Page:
The Agony and the Irony


With fictionalizing father figures like Robert Coover and Thomas Pynchon and cohorts like David Foster Wallace, Donald Antrim, and Jeffrey Eugenides, Rick Moody is one of a small phalanx of sardonic post-post-postmodernists to have advanced boldly out of the early 1990s with pens drawn. Equipped with subtle but powerful typographic tools—the vibrant and pervasive Bernhardian italic phrase, pregnant with meaning, the elegant Joycean em dash denoting dialogue—Moody strikes me as a self-styled avenging angel of highbrow literary cool. Underneath the Clark Kentish exterior lurks a crypto-Superman schooled in semiotics and steeped in pop culture, one eyebrow permanently raised at the unsightly stupidity of the masses.

Best known for The Ice Storm, which was made into a movie starring Sigourney Weaver, Moody is an intelligent and playful writer whose novels and short stories range from straightforward Cheeveresque narrative (Ice Storm is a plainly structured novel of ’70s suburban angst) to stylized, semi-stream-of-consciousness rhapsody reminiscent of Pynchon (Purple America). His new collection, Demonology, features a preponderance of stories about defeat, decay, and death—chiefly that of beloved relatives, in particular sisters, tenderly remembered, who pass in and out of view, dying by accident or illness. The stories that revolve around lost, missed, and mourning characters are among my favorites in this book—perhaps because they move beyond ironic detachment to allow themselves the occasional luxury of earnestness.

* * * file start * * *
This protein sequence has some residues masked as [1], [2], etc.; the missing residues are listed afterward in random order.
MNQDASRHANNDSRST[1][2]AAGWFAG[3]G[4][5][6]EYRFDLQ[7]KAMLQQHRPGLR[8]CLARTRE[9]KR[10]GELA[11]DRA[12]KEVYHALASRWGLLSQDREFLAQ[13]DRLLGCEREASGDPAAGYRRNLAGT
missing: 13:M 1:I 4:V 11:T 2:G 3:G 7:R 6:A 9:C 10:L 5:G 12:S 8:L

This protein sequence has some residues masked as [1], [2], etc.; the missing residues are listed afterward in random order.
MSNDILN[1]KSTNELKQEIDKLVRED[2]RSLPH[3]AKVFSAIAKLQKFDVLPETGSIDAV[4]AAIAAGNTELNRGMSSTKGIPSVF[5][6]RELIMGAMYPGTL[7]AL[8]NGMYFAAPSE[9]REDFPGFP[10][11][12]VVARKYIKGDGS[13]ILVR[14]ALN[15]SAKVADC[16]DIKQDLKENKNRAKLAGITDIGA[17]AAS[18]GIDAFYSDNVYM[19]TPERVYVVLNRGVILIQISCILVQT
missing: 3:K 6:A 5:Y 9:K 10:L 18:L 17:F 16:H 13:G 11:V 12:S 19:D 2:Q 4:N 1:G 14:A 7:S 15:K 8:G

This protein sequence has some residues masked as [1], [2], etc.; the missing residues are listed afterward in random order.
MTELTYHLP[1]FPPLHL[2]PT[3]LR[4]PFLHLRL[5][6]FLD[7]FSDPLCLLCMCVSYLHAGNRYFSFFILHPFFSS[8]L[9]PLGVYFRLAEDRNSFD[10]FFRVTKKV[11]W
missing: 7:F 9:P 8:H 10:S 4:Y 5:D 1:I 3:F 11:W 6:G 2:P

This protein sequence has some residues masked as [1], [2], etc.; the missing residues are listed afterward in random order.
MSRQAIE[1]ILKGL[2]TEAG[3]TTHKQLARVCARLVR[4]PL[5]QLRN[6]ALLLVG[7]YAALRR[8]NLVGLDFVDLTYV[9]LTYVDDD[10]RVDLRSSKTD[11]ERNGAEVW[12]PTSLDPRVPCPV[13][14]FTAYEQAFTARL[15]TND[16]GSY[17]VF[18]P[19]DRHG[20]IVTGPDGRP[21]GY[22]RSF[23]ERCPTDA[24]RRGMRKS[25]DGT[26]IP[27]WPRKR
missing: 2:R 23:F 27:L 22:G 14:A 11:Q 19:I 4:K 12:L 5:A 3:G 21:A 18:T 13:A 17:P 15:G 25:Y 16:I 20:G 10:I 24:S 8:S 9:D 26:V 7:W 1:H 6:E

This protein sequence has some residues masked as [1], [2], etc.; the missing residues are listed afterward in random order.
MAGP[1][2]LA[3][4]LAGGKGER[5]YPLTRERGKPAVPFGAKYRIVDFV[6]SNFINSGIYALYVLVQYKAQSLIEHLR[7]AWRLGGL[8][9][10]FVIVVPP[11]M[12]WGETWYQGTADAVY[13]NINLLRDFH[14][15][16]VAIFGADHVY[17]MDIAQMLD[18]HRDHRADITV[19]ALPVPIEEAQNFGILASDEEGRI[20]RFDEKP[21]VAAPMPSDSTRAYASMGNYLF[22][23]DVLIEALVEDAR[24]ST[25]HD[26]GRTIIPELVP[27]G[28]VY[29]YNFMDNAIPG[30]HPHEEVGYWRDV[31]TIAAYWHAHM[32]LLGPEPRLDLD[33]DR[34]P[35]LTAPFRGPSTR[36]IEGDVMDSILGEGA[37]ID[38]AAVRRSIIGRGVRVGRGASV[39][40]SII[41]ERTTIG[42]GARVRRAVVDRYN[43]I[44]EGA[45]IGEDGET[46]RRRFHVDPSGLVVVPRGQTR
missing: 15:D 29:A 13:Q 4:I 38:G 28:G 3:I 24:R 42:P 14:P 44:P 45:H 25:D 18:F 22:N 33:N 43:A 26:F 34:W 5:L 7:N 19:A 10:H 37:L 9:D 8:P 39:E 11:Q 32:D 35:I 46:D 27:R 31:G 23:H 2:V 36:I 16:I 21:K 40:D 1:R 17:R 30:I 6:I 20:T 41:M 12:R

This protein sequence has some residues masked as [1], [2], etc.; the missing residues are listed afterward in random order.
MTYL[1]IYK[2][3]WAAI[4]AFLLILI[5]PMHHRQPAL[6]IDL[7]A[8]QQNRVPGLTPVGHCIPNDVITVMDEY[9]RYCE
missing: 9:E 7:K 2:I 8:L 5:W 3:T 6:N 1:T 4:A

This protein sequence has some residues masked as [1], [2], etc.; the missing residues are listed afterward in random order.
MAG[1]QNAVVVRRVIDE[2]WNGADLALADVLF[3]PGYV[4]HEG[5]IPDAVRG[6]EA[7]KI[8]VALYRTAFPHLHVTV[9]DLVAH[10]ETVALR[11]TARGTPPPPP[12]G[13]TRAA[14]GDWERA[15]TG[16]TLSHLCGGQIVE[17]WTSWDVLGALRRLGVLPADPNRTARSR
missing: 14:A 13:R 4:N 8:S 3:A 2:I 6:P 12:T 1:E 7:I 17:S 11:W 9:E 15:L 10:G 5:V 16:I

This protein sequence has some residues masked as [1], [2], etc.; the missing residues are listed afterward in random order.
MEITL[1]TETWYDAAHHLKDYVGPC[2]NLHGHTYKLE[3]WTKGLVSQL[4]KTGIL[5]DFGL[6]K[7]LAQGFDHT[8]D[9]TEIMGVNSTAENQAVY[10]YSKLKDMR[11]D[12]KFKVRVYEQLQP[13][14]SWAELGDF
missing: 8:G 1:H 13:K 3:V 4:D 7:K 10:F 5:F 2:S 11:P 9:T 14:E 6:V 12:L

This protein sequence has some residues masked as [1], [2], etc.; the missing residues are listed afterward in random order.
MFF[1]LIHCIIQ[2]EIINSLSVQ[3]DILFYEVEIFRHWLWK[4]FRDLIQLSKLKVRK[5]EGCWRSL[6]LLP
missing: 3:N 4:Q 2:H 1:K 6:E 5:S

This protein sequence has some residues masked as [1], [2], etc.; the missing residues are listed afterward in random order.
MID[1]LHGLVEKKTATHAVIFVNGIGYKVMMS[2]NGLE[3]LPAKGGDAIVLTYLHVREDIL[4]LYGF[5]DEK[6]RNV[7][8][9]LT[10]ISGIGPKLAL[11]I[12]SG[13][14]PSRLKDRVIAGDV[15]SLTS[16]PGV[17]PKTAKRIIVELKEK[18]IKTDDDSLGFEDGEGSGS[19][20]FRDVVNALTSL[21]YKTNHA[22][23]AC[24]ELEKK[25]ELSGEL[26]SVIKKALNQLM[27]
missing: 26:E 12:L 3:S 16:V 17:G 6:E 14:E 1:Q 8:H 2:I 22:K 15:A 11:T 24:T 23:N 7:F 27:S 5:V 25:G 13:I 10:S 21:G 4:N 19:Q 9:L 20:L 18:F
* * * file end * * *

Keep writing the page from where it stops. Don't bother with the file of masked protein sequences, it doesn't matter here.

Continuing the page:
The much lauded title story—self-conscious in its awkward bluntness—is an exceptional, heartbreaking memoir. I was walking down the street the first time I read it—a kamikaze move during rush hour in Manhattan—and I had to stop short on the pavement, disgruntled fat men and wheezing pug dogs on short leashes surging around me, to blink away an abrupt and startling sense of loss. Other stories of bereavement and tragedy—”The Mansion on the Hill,” for example, in which a young man suffers an emotional collapse after his sister’s death and goes to work as a wedding planner—are more detached, more crafted, less gut-wrenching. But in them also, a clear, true, and lovely note of anguish sounds, tempered neatly by absurdist humor:

They didn’t know it was me in there, of course, inside the Chicken Mask. They didn’t know I was the chicken from the basement, the chicken of darkest nightmares, or, more truthfully, they didn’t know I was a guy with some pretty conflicted attitudes about things. . . . Little Zack was laughing, at first, until, in a voice wracked by loss, I worked my hard sell on him, declaiming stentoriously that Death Comes to All. That’s exactly what I said, just as persuasively as I had once hawked White meat breasts, eight pieces, just $4.59! Loud enough that he’d be sure to know what I meant. His look was interrogative, quizzical. So I repeated myself. Death Comes to Everybody, Zachary.